Vacuum seal the pernil in a sous vide bag.  We refrigerated the marinated pernil for 24 hours before sous vide cooking it; however, the marinating time may be unnecessary as the vacuum sealing and sous viding forces the marinade deep into the meat.

When ready to sous vide, set up your sous vide circulator and set the temperature to 150 degrees.  When the water comes to temperature, add the vac-packed pernil.  Loosely cover the top with aluminum foil to reduce evaporation.  Cook the pork sous vide for 36 hours, checking the water level a couple of times per day and adding more as necessary.

Remove the cooked pernil from the sous vide bath.  Remove it from the bag and put it on a roasting rack in a roasting pan.  Be careful.  There will be lots of hot liquid in that bag.  It helps to have a partner to do this.

Cook the pernil uncovered in a 250 degree oven for an hour or two to start drying out the skin.  Then increase the oven temperature to 450 degrees.  Carefully cut and remove the butcher's twine.  Roast until the skin is brown and crispy.  When done, the skin will literally sound crunchy if you tap it.  It can take anywhere from 15 to 30 minutes, so keep a very close eye on it at this stage to avoid burning the skin.

Remove the pernil from the oven and let it rest for 15 to 30 minutes, tented with foil.  Remove the butcher's twine and separate the skin from the meat.  Carve and shred the meat.  Cut/break the crunchy skin into bite-sized pieces.  Serve the meat on a platter with the crunchy skin on the side.

Saturday, October 10, 2015

Red Enchilada Sauce


My stepdaughter Morgan made this enchilada sauce this afternoon.  She'll be using it to make a chicken enchilada casserole.  This sauce has a beautiful deep red color, is full of flavor, and is easy to make.  It has a nice, smooth consistency, both when warm and when cooled.  It's just perfect for enchiladas and enchilada casseroles.

Morgan used regular old chili powder, Sprout's organic version, which is very mild.  I can envision experimenting with flavor options using specific varieties or blends of chile powders to taste.

You can make this with chicken broth or make a vegan version with veggie broth.  Morgan used Pacific brand low sodium organic chicken broth.  Obviously homemade chicken or veggie broth would add more flavor, but we don't have any homemade on hand at the moment.  No one will ever mistake me for Martha Stewart!

Here's the recipe, slightly adapted from a recipe on gimmesomeoven.com:

Red Enchilada Sauce

Ingredients:

2 T olive oil
2 T flour
4 T chili powder
1/2 t garlic powder
1/2 t salt
1/4 t ground cumin
1/4 t oregano
2 cups chicken or vegetable broth
6 oz. tomato paste

Directions:

Heat oil in a small, heavy-bottomed saucepan over medium-high heat.  Add flour and whisk together over the heat until the mixture turns golden brown, at least one minute.  Stir in the remaining seasonings (chili powder through oregano).  Gradually add in the broth, whisking constantly to remove lumps.  Add the tomato paste and whisk to blend.  Reduce heat and simmer 10 to 15 minutes until sauce thickens.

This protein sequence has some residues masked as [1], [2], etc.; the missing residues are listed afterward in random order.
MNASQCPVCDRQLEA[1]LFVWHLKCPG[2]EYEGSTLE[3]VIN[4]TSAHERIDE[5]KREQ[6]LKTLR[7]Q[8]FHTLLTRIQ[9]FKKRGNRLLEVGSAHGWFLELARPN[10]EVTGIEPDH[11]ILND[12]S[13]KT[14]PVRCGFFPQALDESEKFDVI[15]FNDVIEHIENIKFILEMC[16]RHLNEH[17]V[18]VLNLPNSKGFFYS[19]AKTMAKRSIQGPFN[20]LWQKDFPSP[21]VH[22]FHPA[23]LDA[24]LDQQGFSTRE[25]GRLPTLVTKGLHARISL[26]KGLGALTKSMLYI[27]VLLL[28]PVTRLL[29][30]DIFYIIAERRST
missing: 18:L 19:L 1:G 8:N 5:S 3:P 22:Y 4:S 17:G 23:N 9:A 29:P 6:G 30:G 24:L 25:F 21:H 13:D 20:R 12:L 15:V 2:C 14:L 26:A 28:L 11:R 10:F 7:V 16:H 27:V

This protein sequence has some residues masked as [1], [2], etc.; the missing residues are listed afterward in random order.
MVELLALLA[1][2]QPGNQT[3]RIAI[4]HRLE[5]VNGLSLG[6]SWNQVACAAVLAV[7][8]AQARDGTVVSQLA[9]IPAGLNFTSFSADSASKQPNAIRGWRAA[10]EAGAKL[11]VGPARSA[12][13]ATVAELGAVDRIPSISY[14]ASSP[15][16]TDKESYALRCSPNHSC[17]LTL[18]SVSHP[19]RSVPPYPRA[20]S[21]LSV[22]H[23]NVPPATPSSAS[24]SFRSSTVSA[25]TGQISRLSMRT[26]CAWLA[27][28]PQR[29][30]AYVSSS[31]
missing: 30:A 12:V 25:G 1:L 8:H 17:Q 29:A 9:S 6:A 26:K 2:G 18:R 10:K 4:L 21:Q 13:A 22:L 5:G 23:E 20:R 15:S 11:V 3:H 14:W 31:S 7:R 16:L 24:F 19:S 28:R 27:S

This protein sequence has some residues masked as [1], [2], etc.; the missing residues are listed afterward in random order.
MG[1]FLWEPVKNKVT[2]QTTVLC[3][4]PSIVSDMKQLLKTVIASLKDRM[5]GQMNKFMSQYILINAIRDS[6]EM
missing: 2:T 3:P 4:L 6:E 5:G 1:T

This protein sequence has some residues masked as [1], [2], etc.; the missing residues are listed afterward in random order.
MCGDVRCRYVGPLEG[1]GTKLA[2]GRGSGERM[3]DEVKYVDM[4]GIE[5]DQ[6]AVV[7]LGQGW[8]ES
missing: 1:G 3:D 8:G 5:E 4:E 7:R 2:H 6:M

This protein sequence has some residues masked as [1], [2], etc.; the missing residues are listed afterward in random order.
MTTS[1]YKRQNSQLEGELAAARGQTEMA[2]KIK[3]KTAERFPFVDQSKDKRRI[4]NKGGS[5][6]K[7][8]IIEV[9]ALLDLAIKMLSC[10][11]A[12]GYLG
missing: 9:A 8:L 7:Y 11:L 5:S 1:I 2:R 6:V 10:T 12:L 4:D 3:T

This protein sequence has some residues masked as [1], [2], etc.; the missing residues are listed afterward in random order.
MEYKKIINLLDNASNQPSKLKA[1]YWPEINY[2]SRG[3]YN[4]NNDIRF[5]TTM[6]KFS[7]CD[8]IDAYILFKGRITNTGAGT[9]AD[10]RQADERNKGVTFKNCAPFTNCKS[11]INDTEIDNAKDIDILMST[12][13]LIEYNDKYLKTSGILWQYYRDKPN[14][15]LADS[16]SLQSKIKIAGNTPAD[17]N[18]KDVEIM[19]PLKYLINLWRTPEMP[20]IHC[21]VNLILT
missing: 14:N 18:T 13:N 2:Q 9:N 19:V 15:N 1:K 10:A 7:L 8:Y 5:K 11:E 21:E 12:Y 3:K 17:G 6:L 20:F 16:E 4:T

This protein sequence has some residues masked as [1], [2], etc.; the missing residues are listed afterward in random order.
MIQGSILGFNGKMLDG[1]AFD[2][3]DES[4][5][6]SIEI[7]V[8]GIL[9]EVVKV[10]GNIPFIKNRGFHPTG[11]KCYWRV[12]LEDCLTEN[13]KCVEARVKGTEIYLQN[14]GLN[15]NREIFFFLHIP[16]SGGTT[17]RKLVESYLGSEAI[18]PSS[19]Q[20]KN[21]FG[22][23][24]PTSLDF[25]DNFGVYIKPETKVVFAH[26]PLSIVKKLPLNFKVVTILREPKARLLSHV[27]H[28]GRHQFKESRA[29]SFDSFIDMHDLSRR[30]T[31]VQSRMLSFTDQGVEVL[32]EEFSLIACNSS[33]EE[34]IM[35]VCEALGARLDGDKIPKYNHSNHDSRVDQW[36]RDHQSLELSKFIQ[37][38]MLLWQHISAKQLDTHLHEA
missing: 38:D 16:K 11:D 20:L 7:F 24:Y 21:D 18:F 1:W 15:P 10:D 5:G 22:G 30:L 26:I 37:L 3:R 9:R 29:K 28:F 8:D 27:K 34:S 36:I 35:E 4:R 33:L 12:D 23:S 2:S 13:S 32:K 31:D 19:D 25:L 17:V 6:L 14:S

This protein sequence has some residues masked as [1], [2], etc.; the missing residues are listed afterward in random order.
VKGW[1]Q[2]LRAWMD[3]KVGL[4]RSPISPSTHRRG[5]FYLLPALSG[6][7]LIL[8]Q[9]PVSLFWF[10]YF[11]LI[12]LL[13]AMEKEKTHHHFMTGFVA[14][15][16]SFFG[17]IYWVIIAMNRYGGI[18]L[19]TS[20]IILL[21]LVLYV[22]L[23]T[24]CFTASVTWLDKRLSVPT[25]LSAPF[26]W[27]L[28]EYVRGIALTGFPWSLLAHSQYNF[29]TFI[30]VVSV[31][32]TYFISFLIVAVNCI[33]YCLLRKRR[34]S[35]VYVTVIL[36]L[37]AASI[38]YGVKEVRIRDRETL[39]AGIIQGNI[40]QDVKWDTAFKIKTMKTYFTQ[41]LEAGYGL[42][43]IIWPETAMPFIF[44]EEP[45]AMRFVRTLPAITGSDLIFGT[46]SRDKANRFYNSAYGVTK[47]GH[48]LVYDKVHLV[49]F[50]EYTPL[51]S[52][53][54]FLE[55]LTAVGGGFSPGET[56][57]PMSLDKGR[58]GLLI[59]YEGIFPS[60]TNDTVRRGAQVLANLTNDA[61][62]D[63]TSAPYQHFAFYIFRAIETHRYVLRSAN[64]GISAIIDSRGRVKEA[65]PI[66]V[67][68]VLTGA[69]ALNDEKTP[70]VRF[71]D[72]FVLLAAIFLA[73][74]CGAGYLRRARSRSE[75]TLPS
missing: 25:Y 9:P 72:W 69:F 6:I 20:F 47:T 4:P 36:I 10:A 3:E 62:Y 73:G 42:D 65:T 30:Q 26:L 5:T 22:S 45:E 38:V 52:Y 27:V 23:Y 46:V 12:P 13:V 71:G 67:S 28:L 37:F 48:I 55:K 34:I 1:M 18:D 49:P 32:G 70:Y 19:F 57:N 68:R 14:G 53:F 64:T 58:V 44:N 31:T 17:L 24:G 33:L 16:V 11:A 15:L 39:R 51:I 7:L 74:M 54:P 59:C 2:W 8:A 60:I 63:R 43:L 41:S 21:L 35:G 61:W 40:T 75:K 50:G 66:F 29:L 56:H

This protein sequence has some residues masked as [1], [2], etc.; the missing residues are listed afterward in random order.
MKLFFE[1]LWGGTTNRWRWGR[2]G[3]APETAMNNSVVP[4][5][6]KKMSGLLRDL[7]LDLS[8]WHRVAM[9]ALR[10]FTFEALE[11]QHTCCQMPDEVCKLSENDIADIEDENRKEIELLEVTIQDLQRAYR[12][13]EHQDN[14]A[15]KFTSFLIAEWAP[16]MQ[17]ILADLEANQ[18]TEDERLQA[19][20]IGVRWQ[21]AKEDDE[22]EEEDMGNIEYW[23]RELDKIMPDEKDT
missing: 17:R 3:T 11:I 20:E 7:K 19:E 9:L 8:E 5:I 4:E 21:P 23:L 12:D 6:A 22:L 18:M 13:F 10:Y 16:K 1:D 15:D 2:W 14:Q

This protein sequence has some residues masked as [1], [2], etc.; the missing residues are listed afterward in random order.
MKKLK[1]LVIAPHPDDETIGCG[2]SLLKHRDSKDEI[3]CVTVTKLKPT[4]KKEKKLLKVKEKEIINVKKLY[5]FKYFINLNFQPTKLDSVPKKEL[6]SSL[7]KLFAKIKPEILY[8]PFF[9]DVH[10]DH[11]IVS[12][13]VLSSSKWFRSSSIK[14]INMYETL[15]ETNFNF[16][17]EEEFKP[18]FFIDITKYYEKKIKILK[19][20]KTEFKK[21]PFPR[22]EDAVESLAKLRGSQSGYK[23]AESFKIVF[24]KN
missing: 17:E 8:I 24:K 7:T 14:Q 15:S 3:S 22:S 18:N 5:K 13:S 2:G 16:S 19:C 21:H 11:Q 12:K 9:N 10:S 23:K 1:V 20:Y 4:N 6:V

Use immediately or refrigerate.

Tuesday, August 13, 2013

Chilean Sea Bass With Sauteed Cherry Tomatoes And Hatch Chile Peppers


This dish has so many things I embrace wholeheartedly:  fish caught using sustainable methods, locally grown cherry tomatoes, and seasonal Hatch chile peppers.  This is Chilean Sea Bass from trusted local supplier TJ's Fresh Seafood Market, which sources its seafood responsibly; cherry tomatoes from one of the local, organic farmers at the Coppell Farmers Market; and roasted seasonal Hatch chile peppers from Central Market.

This isn't really a recipe, more of a suggestion.  The fish, three portions approximately 6 oz. each, was sprinkled on all sides with Penzey's Ruth Ann's Muskego Ave Chicken and Fish Seasoning, a blend of salt, black pepper, garlic, lemon peel, and onion.  Any subtle seasoning like that would work well.  The fish is so nice it doesn't need to be overpowered by spices.  I  rinsed a bunch of cherry tomatoes.  I removed the blackened skin, stems, and seeds from a couple of mild Hatch chile peppers and diced them.

I heated a large nonstick skillet over medium-low heat for a long time to make sure that it was evenly heated, coated it with good olive oil (in this case a basil-infused Texas olive oil), then added the Chilean Sea Bass filets.  (Interestingly enough, Chilean Sea Bass is neither bass nor Chilean.  Check out this Wikipedia article if you're interested in knowing more:  http://en.wikipedia.org/wiki/Patagonian_toothfish.)

The filets were really thick, maybe 2", so I cooked them skin-side-down for almost 10 minutes, then flipped them and cooked about 5 more minutes.  It's a relatively fatty fish, so it's pretty forgiving if you "overcook" it.  I removed the cooked filets from the skillet, put them on a plate, and tented it with aluminum foil.

I put the pretty yellow cherry tomatoes and diced Hatch chiles in the skillet and cooked them, giving everything a good stir now and again, until most of the tomatoes burst, then poured in the juices that had accumulated on the plate the fish was resting on and stirred that in.  Then I just plated and served.

This is a quick, easy, healthy, and responsible dinner that anyone can make in no time.  There's little prep and few ingredients.  High quality, sustainable fish isn't cheap; however, its flavor is so good you only need a small portion.  Plus when you eat well you're making an investment in your future health and the health of our planet.

Monday, November 12, 2012

Almond and Parmesan Chicken Tenders



This one is kid and adult approved.  It's a great, more healthy alternative to flour-laden, carb-dense recipes.  Yummy!

Recipe For Almond and Parmesan Chicken Tenders

4 boneless skinless chicken breasts, rinsed and patted dry
3 eggs
juice of 1/2 lemon